[erlang-questions] Continuing this thread much longer -- crazy? Or just crazy?
Wed Dec 30 11:12:23 CET 2009
What a nonsense.
2009/12/30 Michael Turner <>
> I think we've drifted somewhat from the topic I started. Mea culpa -- I
> forked it into an IDE-for-Erlang discussion, and my subject line perhaps
> lent itself to eventual flaming on almost religious topic in software
> engineering, from high level methodology to the One True Editor.
> Still, there have been a number of good points brought up, and I'll
> probably summarize soon, perhaps writing some of you privately first to
> make sure I'm not misrepresenting your point of view. My tentative
> conclusions at this point:
> - Erlang as a first language is a concept that ought to be tried.
> - The IDE-for-Erlang issue, if I address it at all in my tutorial
> materials, might be deferred until after I've had a chance to test the
> idea out on some willing subjects.
> - Configuring Emacs with Erlang tool support still seems worth pursuing
> and trying out on the target audience at some point relatively soon (on
> the order of months).
> - Eclipse looks more distant. Perhaps because it's written in Java,
> I've long felt that professional Java programmers are its de facto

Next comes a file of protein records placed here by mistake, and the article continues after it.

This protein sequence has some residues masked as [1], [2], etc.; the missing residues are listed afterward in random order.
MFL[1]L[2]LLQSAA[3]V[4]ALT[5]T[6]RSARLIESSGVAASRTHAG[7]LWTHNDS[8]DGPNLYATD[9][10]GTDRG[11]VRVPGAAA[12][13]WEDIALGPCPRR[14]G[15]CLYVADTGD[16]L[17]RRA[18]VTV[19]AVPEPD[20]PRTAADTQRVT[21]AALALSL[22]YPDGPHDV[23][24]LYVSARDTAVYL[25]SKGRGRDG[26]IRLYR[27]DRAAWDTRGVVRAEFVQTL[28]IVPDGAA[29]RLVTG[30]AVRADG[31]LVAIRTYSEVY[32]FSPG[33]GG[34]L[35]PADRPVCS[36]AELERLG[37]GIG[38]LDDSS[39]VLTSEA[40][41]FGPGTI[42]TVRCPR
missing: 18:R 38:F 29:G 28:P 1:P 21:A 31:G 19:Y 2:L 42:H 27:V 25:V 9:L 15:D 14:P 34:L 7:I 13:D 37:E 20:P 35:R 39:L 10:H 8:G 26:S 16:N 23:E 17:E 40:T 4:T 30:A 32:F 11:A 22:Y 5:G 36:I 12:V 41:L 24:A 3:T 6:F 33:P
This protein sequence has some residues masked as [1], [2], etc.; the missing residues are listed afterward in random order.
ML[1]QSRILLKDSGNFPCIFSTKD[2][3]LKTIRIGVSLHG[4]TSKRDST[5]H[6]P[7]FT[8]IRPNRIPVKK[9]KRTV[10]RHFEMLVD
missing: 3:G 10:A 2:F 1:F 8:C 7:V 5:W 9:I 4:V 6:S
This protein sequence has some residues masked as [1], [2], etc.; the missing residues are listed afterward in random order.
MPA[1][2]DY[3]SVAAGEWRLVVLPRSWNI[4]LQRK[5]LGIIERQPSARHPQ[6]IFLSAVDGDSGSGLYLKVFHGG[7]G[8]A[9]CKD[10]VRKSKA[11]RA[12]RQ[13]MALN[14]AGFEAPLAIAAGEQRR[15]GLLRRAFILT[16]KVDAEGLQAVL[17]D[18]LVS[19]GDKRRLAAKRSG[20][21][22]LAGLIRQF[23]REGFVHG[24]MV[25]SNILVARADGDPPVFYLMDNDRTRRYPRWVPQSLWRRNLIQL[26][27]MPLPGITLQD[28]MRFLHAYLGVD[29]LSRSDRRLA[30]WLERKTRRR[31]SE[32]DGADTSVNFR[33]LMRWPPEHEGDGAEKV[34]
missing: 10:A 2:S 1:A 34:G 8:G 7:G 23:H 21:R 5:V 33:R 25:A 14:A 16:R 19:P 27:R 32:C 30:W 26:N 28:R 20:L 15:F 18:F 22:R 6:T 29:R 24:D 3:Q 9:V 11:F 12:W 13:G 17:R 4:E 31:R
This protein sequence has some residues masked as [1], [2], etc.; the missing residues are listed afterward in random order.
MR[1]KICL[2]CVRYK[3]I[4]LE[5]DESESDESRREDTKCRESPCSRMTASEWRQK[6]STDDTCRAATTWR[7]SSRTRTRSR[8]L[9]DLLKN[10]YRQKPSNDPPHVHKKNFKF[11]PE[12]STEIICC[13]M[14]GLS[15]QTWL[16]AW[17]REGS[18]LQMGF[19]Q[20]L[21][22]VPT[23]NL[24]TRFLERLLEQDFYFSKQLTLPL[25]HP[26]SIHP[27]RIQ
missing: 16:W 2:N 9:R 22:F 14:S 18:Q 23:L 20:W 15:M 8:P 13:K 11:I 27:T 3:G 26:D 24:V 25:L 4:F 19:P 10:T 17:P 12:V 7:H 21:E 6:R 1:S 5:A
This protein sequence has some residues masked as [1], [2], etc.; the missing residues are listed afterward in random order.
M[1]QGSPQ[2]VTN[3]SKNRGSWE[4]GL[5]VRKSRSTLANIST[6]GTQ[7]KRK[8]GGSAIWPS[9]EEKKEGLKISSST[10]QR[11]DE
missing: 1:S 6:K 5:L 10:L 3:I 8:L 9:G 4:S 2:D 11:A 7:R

> target audience, even if it's nominally language-agnostic. My target
> audience isn't professional programmers at all.
> Just to be sure: my idea was really to teach Erlang to cognitive
> scientists and cognitive linguists, so that they could support their own
> modeling efforts. It was not to turn them into full-fledged software
> engineers. (Issues of GUI and DBMS support might be farmed out to
> people writing in other languages and interfacing to the researchers'
> models.) My initial subject line didn't express this qualification
> very well, but I was hoping people would read the rest of my e-mail for
> context, and (lucky me) a number of you actually did.
> If you'd like to continue discussion of Emacs as great/good/stupid/evil,
> or about how only a poor craftsman blames his tools, or about how you
> learned C++ just from reading a reference manual for it on a desert
> island, then got a compiler for it running after you discovered an old
> Ukrainian Ural 666 Mark II running aboard a Soviet freighter that had
> run aground on the other side of the island, whose crew had long since
> been rescued, your compiler being implemented by writing it out in
> machine code, in tiny chalk numerals, on some blackboards in the
> captain's cabin, after which you toggled it in through the front panel
> ... well, be my guest. But with a new and unrelated subject line,
> -michael turner
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